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Want to know all the rules of Paralympic shooting? In this article, we answer your questions and present the scoring, categories and particularities of this sport adapted for athletes with disabilities.

Paralympic shooting is a sport that combines precision, concentration and technique, offering an inclusive platform for athletes to compete on equal terms.

Rooted in the principles of traditional shooting, this adapted version implements specific rules and detailed classifications to meet the diverse needs of competitors.

Paralympic shooting rules cover everything from the use of adapted equipment and different shooting positions to strict scoring and safety criteria, ensuring an exciting yet safe competition.

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Paralympic shooting rules: scoring

The scoring system in paralympic shooting is based on the accuracy of the shots in relation to the center of the target – which, in turn, is made up of numbered concentric rings, usually from 1 to 10, with the center of the target (the “10”) being the maximum score. The rings get smaller and smaller as they get closer to the center.

Types of Target

  • Air rifle and air pistol: the targets for these disciplines are generally smaller and used at specific distances (10 meters for pistols and air rifles, for example).
  • Lying carbine: Larger targets can be used for longer distances (50 meters, for example).


Each shot is scored according to its proximity to the center of the target. A shot that hits the center of the target (the “10”) receives the maximum score of 10 points.

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Shots that hit the outermost rings receive progressively lower scores, from 9 for the ring immediately outside the center to 1 for the outermost ring.

But in high-level competitions, the score can be measured in tenths to increase the accuracy of the score.

For example: a shot that hits close to the center can be scored as 10.9, while a shot a little further away can be scored as 10.5, and so on. This allows more precise differentiation between shots that are very close together.


Competitions consist of a predetermined number of shots. For carbine and air pistol events, there may be 40 or 60 shots in the qualification phase, depending on the specific rules of the competition.

An athlete’s total score is the sum of the scores of all valid shots fired during the qualification or final phase. In finals events, the score can be reset and the shots scored individually to determine the winner.

Basically, the best shooters from the qualification stage advance to the final stage. In the final, shooters compete in additional shooting series and scoring can be more detailed with decimal scoring.

The finals usually have an elimination format, where the athletes with the lowest scores are eliminated in stages, until only the medalists remain.

Progressive Elimination

During the finals, the athletes are eliminated one by one based on the score accumulated in the shooting rounds. The last remaining athlete with the highest score is the winner of the competition.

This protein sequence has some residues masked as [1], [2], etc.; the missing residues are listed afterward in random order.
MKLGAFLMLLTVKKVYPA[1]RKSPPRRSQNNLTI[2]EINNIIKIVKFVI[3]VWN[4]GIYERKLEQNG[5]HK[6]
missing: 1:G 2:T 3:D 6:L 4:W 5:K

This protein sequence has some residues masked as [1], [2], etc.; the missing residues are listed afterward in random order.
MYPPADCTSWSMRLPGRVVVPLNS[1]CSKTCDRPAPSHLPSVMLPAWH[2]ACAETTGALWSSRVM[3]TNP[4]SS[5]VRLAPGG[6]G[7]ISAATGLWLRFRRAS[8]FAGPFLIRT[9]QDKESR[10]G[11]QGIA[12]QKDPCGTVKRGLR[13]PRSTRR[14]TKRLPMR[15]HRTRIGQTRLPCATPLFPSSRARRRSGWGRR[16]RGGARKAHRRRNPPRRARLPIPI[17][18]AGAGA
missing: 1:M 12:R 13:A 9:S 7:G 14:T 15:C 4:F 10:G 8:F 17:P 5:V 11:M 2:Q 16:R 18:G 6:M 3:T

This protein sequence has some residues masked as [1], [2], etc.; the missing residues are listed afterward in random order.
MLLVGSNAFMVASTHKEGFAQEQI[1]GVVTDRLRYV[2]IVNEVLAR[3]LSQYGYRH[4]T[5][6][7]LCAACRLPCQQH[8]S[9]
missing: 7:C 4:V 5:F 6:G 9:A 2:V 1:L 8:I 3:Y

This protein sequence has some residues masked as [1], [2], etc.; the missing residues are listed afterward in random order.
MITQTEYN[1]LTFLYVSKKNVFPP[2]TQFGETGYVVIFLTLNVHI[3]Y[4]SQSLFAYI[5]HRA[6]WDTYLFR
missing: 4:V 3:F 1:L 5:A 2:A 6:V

In short, the total points accumulated over the rounds determines the shooter’s performance, with the top scorers advancing to the final stages and competing for the podium.

Paralympic shooting rules: categories

In Paralympic shooting, athletes can compete in different shooting positions – standing, lying down and kneeling. Each position requires specific techniques to maximize accuracy and control during the competition.

Standing paralympic shooting

In the standing position, the athlete stands and fires the gun towards the target. The position requires good balance and body stability, as any unwanted movement can affect the accuracy of the shot.

Athletes often use armrests or other devices to help with the stability of the weapon. The position is commonly used in air pistol competitions and can vary in distances and number of shots per round, depending on the specific competition.

Paralympic shooting lying down

In the lying position, the athlete lies on the ground or on a suitable surface and shoots. The position offers greater natural stability, as the body is fully supported.

Athletes use gun rests and other devices to ensure a comfortable and stable position. The position is common in recumbent rifle competitions, where athletes compete over longer distances and can fire more shots per round.

Kneeling Paralympic shooting

In the kneeling position, the athlete kneels on the ground or on a suitable surface and shoots. The position offers a good combination of stability and flexibility of movement.

The kneeling position is less common, but can be used in rifle or pistol competitions, depending on the specifications of the event.

Paralympic shooting rules: classes

In Paralympic shooting, athletes are classified based on their disability. This is to ensure fairer conditions for the participants. In any case, the division is made into two classes: SH1 and SH2.

  • SH1  Pistol and carbine shooters who do not require support for the weapon.
  • SH2  Carbine shooters who do not have the ability to support the weight of the weapon with their arms and need support for the weapon.

Now that you know all the rules of paralympic shooting, how about learning more about this sport? Check out our content and become a true expert on the subject!

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